How to Improve Parent-Child Relationship
through Mindful Guiding?
You want your child to play with you, to interact with the family, to have a decent meal together for once without having to deal with temper tantrums. But, no matter how hard you try, you can't seem to achieve a meaningful connection with your child. You are disappointed and felt like you're such a bad parent. You're stuck and you hope someone out there can help you to build a healthy relationship with your child.
You have come to the right place. In RDI, our main priority is about bringing you and your child closer emotionally. Not about getting a therapist to fix his or her negative behaviour. We are here to coach YOU, yes you as a parent, to take on the role as the primary guide to your child.
In RDI, we focus on mindful guiding between parents and the child. Because we believe that children learn the best through parents.
What is Mindful Guiding?
To simplify, mindful guiding is about providing children with the learning opportunity to observe, think and solve little encounters in their daily lives. So over time, they can get more dynamic in their thinking process and are able to be flexible and form healthy relationships with other people.
As adults, we have a particular set of routines we follow every day. For example, when we get home, we automatically take keys out from the bag, open the door, turn on the lights, and put away our bags at a designated spot. Or after we make dinner, we know to set up the table before eating. These simple steps are almost autopilot to us. But for neurodiverse children, initiating these steps independently can be complex and challenging.
We have heard parents voicing their concerns that their neurodiverse children will not act unless instructed to do so. To address this, how can we teach children to not rely on static instructions but be more dynamic and independent themselves?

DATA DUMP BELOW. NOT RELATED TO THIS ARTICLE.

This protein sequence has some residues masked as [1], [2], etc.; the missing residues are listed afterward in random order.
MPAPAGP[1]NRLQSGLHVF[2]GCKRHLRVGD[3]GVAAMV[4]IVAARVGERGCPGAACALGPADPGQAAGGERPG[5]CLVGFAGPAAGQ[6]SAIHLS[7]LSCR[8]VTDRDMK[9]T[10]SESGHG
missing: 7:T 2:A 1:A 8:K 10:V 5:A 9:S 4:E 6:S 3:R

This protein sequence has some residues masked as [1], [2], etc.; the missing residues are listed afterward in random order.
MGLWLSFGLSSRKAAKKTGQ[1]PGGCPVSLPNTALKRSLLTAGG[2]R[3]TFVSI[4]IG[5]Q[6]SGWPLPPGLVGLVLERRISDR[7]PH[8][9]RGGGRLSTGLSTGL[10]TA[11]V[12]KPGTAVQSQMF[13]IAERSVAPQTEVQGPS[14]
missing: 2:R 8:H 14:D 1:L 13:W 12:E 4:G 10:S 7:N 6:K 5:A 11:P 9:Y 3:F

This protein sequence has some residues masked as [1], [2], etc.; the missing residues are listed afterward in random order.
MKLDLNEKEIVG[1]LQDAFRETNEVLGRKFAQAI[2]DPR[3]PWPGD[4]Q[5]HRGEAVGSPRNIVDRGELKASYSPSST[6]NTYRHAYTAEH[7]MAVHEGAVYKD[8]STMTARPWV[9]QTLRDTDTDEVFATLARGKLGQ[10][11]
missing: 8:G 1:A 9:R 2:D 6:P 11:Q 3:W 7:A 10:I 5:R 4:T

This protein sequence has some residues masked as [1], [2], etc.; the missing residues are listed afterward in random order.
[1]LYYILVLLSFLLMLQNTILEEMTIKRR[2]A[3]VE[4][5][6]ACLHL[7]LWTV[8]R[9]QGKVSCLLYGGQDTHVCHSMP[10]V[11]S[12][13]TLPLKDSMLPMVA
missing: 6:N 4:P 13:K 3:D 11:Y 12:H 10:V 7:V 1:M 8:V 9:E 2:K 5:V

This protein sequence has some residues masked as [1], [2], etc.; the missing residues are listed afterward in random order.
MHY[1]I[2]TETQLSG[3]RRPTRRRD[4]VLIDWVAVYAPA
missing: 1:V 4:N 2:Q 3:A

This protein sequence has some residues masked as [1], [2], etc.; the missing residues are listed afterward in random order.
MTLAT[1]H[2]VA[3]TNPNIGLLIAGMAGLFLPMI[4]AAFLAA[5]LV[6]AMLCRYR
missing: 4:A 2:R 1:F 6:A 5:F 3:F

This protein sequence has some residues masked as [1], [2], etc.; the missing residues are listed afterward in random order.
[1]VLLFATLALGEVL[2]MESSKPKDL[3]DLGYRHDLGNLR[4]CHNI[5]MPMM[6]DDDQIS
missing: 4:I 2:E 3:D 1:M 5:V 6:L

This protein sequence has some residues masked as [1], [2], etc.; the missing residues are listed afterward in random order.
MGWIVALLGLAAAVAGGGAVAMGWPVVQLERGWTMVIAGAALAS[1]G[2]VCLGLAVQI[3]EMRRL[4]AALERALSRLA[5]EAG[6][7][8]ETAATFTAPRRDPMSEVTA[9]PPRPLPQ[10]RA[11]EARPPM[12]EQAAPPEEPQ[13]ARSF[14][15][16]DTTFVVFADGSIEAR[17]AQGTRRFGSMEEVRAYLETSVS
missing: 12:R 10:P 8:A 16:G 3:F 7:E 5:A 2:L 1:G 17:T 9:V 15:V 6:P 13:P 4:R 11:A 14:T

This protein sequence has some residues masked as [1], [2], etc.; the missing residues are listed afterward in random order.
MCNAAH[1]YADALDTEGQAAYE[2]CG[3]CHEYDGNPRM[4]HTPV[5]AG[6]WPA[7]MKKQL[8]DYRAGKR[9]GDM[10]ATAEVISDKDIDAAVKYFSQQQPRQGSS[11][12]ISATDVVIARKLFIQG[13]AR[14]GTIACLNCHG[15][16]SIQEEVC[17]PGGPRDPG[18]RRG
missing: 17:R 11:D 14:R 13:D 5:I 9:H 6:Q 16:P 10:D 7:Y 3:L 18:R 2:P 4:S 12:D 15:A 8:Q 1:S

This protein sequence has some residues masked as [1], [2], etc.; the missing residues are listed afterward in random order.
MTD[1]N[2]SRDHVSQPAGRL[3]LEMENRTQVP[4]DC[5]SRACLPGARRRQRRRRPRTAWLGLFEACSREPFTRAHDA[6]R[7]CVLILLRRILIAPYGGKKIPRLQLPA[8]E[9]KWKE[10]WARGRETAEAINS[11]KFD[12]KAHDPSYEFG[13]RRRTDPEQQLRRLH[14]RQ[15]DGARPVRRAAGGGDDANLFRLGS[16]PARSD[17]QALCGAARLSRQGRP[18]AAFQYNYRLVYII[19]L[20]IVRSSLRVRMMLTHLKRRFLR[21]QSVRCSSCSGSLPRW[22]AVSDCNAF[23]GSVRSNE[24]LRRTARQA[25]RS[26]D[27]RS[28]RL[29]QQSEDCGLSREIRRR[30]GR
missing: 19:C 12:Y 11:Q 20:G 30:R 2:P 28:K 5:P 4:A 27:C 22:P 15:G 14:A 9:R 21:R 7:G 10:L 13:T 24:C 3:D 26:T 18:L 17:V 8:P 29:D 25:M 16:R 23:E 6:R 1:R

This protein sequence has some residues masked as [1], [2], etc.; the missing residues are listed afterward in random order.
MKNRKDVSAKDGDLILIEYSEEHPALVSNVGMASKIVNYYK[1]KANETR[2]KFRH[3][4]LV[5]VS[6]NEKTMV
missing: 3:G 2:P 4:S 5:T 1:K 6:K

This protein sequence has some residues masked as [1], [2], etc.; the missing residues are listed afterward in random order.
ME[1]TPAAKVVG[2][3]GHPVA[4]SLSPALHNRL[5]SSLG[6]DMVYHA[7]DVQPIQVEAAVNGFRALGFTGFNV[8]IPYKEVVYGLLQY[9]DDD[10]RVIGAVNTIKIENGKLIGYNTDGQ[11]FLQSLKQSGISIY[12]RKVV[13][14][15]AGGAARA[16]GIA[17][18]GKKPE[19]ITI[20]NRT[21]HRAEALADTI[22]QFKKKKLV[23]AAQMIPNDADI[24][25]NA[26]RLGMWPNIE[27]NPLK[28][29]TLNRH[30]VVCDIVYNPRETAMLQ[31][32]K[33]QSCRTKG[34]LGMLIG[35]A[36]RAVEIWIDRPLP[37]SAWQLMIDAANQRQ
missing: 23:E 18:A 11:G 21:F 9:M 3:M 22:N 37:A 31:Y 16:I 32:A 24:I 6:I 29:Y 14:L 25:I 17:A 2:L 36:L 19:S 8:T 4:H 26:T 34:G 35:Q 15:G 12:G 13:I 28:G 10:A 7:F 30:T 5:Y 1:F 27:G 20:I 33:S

That’s when RDI’s mindful guiding comes in. In the parent-coaching program, we teach you how to guide your children to dynamic think for themselves, to solve problems presented in front of them, and to guide them to be independent.
Here are some main core principles in mindful guiding for parents:
To break down daily routines into simple steps. This is to provide opportunities for children to join in the activity with you
To learn how to guide children to think dynamically when presented with a problem
To guide children to come out with the best solution to the problems
Using the three core principles of mindful guiding, let’s revisit our first example above to see how we can insert opportunities for children to think.
One day, you got home from grocery shopping with your child. Your hands are full of grocery bags, and it’s difficult for you to reach for the keys. Here are three different ways you can apply mindful guiding for the child.
You intentionally make the bags so heavy that you cannot reach for the keys – to see if the child understands the presented challenge and help you take the keys out from the bag.
If the child does not understand the situation or does not know how to help, you can guide them by saying, “oh no, mummy’s hands are too full with bags, I can’t get the keys. I need your help.”
If the child still finds it difficult to understand, you can help by opening your bag and showing him the keys. You can say, “I think we need the keys to open the door.”
That’s mindful guiding. We use tiny and simple daily routines to encourage children to participate in learning with us. Instead of doing it for them or instructing them (“take the keys out and open the door”), we are giving them the opportunity to take charge of their own thinking and actions. We invite them into our world, allowing them to see things from different perspectives and be independent.